University spam blocking constitutional, says court

Out-Law News | 08 Aug 2005 | 9:36 am | 1 min. read

The University of Texas was within its rights to block spam sent by an internet dating agency, even though the unsolicited emails complied with the requirements of federal anti-spam laws, an Appeals Court has ruled.

White Buffalo Ventures LLC, the company behind dating outfit LonghornSingles.com, raised a court action against the University of Texas in 2003, after the University blocked 59,000 unsolicited emails sent by it to students.

The company had legitimately obtained the email addresses by filing a Freedom of Information request with the University, but had refused to comply with a cease and desist letter sent by the University after it started to receive complaints from students.

The blocking was not in breach of White Buffalo’s First Amendment rights, said the Fifth US Circuit Court of Appeals, giving its ruling on Tuesday.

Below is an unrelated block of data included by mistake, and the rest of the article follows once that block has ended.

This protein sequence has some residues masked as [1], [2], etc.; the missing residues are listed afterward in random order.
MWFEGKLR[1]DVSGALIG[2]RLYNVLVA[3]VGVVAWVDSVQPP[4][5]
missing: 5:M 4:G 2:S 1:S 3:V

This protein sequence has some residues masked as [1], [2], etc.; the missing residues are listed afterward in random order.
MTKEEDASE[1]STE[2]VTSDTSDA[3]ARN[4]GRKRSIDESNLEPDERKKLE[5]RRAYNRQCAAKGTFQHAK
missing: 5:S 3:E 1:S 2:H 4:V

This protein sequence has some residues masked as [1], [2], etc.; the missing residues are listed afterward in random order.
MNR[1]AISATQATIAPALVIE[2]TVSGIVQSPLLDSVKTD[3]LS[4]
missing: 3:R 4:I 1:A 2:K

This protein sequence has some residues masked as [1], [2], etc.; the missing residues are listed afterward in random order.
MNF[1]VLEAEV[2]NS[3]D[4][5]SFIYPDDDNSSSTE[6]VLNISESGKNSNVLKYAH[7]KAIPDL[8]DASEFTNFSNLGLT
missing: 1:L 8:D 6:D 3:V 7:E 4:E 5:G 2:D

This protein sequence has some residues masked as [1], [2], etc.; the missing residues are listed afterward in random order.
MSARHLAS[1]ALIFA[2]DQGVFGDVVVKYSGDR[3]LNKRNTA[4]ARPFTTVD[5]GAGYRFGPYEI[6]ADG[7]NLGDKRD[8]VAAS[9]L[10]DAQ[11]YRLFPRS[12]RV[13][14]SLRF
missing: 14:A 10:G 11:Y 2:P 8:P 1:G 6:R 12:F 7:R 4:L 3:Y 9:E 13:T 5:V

Nor were the emails in breach of the CAN-SPAM Act, said the Court.

The CAN-SPAM Act also known as the Controlling the Assault of Non-Solicited Pornography and Marketing Act came into force in January 2004. It established a framework of administrative, civil and criminal tools to tackle unsolicited commercial email, including an opt-out requirement, a national Do-Not-Spam list, and a ban on the sending of fraudulent or unmarked sexually oriented emails.

The Act also requires that unsolicted emails contain a valid sender address and an accurately marked subject line. Both of these were included in the LonghornSingles.com emails.

Nevertheless, the Appeals Court followed an earlier District Court ruling in favour of the University, which found that the CAN-SPAM Act “does not preclude a state entity like UT [the University] from using technological devices [such as] spam-filters to conserve server space and safeguard the time and resources of its employees, students, and faculty.”